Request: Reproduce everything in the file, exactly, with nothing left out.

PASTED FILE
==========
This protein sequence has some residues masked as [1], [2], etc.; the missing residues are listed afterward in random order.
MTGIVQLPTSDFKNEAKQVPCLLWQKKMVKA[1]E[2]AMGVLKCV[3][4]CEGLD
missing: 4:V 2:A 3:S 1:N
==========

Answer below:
This protein sequence has some residues masked as [1], [2], etc.; the missing residues are listed afterward in random order.
MTGIVQLPTSDFKNEAKQVPCLLWQKKMVKA[1]E[2]AMGVLKCV[3][4]CEGLD
missing: 4:V 2:A 3:S 1:N